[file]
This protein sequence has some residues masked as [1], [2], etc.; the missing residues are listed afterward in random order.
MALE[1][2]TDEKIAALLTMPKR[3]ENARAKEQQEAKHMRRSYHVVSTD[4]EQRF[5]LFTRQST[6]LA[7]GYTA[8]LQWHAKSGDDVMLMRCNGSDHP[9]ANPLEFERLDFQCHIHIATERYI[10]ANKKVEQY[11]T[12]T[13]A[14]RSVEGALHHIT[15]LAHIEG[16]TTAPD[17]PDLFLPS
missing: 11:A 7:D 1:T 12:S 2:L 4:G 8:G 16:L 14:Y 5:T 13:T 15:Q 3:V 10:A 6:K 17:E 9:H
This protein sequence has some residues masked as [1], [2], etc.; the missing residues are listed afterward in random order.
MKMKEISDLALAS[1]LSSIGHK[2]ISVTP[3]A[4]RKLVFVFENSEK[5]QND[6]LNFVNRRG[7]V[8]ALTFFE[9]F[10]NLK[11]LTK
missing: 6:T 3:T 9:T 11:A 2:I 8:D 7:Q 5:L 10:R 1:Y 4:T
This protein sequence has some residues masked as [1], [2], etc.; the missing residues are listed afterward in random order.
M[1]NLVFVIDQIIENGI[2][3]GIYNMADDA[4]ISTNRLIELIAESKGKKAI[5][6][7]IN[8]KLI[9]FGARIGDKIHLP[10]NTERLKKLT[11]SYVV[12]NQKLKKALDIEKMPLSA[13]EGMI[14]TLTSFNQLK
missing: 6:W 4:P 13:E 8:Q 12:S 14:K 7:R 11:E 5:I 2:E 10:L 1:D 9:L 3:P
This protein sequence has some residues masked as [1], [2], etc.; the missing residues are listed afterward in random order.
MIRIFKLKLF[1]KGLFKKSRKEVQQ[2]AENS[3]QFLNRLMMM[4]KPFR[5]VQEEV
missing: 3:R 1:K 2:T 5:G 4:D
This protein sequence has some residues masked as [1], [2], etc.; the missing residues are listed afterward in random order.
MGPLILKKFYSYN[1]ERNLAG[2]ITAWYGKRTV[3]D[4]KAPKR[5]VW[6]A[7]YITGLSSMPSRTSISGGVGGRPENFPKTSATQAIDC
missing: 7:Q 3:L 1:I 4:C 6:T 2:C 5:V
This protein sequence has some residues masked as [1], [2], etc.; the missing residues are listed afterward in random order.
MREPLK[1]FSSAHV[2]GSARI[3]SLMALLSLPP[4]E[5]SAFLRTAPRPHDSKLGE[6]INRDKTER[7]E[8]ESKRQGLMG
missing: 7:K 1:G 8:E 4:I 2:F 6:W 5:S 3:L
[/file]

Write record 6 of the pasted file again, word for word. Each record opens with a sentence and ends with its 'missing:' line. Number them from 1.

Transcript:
This protein sequence has some residues masked as [1], [2], etc.; the missing residues are listed afterward in random order.
MREPLK[1]FSSAHV[2]GSARI[3]SLMALLSLPP[4]E[5]SAFLRTAPRPHDSKLGE[6]INRDKTER[7]E[8]ESKRQGLMG
missing: 7:K 1:G 8:E 4:I 2:F 6:W 5:S 3:L